The Sounds Of Silence shadowed the faces of our close-knit family within the Office of The Staff Judge Advocate at Fort Ord, California, that day in 1991. Next came shock, disbelief, anger—it couldn’t happen to us. We’d heard talk, but unfortunately our Congressman, Leon Panetta, now Secretary of Defense, had sold us out. Closing Fort Ord would help balance the federal budget and that was Panetta’s mission under President Clinton’s administration.
I’d never worked in such a tight group as the one we’d formed at Fort Ord JAG. We’d been together thirteen years and had gone through the good, the bad and the ugly together. We’d rejoiced at weddings, children’s achievements, grieved with office mates when they lost parents and then thought nothing worse could happen when we lost two of our own. We were family.
We kept saying, “But we do it better than any of the other installations that are staying open. Why us?”
We’d been kicked in the gut but we weren’t down. To save money, all non-essential contractors on Fort Ord were let go. We made a game out of cleaning our own offices and yes, the toilets as well. The cleaning rotated equally among attorneys, paralegals, file clerks and investigators. No one was exempt.
Friday afternoon became special. We organized a new sport. Instead of a round of golf at one of the famous golf courses, we played basketball trash and became even more loyal to each other. Being a legal office, we produced some mighty heavy trash but learned to print on both sides of the paper when we had to start buying our own.
That’s right. The final two years I was at Fort Ord, I purchased box after box of copy paper, legal size of course. I was in the legal business after all. I wasn’t the only one buying office supplies—everyone that wanted to get their work done and keep the morale of their staff up did the same.
There was a bright side to buying your own office supplies. Yes, I still had to conform in ways, but I discovered a pink stapler didn’t disappear at the same rate as a black one. I still have the same one I purchased in 1992. My department produced thousands of files and suddenly we were color-coded with lavender, powder blue, hot pink, and other shades. Oh the joy of colored paper clips and funny sticky notes. We still had to write with black ink but at least the pen was not a government issue.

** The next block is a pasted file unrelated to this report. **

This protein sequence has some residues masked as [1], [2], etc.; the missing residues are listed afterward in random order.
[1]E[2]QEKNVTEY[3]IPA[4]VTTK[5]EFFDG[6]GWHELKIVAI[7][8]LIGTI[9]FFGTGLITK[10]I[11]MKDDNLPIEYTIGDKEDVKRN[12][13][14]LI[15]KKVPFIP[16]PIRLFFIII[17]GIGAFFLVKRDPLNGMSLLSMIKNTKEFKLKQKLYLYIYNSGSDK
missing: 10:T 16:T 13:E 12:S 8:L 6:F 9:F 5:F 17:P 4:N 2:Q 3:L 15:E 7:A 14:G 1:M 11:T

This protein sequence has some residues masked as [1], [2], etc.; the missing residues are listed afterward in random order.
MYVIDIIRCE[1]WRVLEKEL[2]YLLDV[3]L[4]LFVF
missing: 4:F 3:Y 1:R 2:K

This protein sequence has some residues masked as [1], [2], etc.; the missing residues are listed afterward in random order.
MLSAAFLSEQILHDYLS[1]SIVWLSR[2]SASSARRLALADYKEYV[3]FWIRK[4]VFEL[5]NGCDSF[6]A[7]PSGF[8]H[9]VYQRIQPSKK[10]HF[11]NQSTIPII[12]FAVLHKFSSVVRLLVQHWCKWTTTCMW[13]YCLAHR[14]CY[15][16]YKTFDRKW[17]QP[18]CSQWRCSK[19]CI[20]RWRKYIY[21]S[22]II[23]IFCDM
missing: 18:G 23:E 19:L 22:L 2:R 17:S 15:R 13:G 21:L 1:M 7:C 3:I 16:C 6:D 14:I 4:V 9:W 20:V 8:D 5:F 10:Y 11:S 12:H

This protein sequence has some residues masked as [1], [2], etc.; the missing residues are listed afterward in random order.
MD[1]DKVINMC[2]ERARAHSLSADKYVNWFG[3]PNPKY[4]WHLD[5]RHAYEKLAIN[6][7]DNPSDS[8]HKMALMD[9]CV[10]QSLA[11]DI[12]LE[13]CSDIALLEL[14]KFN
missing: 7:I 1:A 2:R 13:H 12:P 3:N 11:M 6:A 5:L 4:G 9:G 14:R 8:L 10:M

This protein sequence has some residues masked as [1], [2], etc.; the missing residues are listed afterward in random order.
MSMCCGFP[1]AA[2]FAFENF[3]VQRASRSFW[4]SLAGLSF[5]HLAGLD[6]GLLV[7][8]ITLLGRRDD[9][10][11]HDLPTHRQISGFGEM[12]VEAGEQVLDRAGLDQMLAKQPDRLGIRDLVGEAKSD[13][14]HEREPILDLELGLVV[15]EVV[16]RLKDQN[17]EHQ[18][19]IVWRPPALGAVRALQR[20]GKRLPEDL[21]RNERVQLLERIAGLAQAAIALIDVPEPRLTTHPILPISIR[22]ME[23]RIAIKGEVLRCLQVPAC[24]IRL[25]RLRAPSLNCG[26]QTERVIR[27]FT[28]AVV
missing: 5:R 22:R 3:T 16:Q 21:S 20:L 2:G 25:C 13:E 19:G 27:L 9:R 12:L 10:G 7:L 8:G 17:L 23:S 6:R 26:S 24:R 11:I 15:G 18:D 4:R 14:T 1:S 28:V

We looked for anything to be happy about in those dreary days. Fort Ord over looked the sparkling expanse of Monterey Bay and the majority of its winding tangle of streets never let you forget the tranquility of the bay was just over the sand dunes.
Decisions were tough. Should I stay and see what happened to the career I’d worked so hard to build? I was eleven years shy of retirement and I’d become responsible for our family. My husband was ill.
I’d sent out resumes and head hunters came calling. They offered me excellent money but no one provided the health insurance I needed for my husband. He now had a pre-existing condition.
With this blog, I’m beginning a new series. I’ll continue the book reviews but my platform of healthcare, insurance reform, defense policy and other legislative musings will be woven in.
Allow me to provide you an example: Fort Ord, California, was established in 1917 but not one building was declared historically significant on its 27,827 acres on the day it closed or on any day since.
Perhaps the most horrific casualties of all were the soldiers who had given the best years of their lives to the military. They were told they were no longer wanted. They were surplus. Seventh Infantry Light was moving to Fort Lewis, Washington, but not everyone was going.
The soldiers, enlisted and officers alike, were caught in the crossfire. They knew their jobs in the Army. They hadn’t planned to get out. Most had families to support. Where would they go? Where would they find work? Would driving an armored vehicle translate to the civilian world?
For the civilian employees at Fort Ord: some qualified for a $25,000 one time only buy-out. After taxes, a friend told me, he had around $11,000.
Other civilians were eligible for early retirement and accepted reduced benefits. Others were eligible for retirement and they simply did so.
For the rest of us, we faced a gamble. We knew a small fraction would be retained at our office but we didn’t know how many, which positions, or at what pay grades.
I had a family to support and we lived in one of the highest cost-of-living areas in the U.S.I sent out government applications, threw my name in the pool and made what seemed like thousands of phone calls. Thankfully, my reputation preceded me and I was hired by the U.S. Coast Guard in Washington, D.C. This farmer’s daughter had no idea just how deep the water was.
Has your congressman made promises to you? What are you doing to protect yourself? Will it help? When the final cuts are made, where will you be?
Please join me for this continuing series on the current 2012 military drawdown, to include Tri Care and other benefits.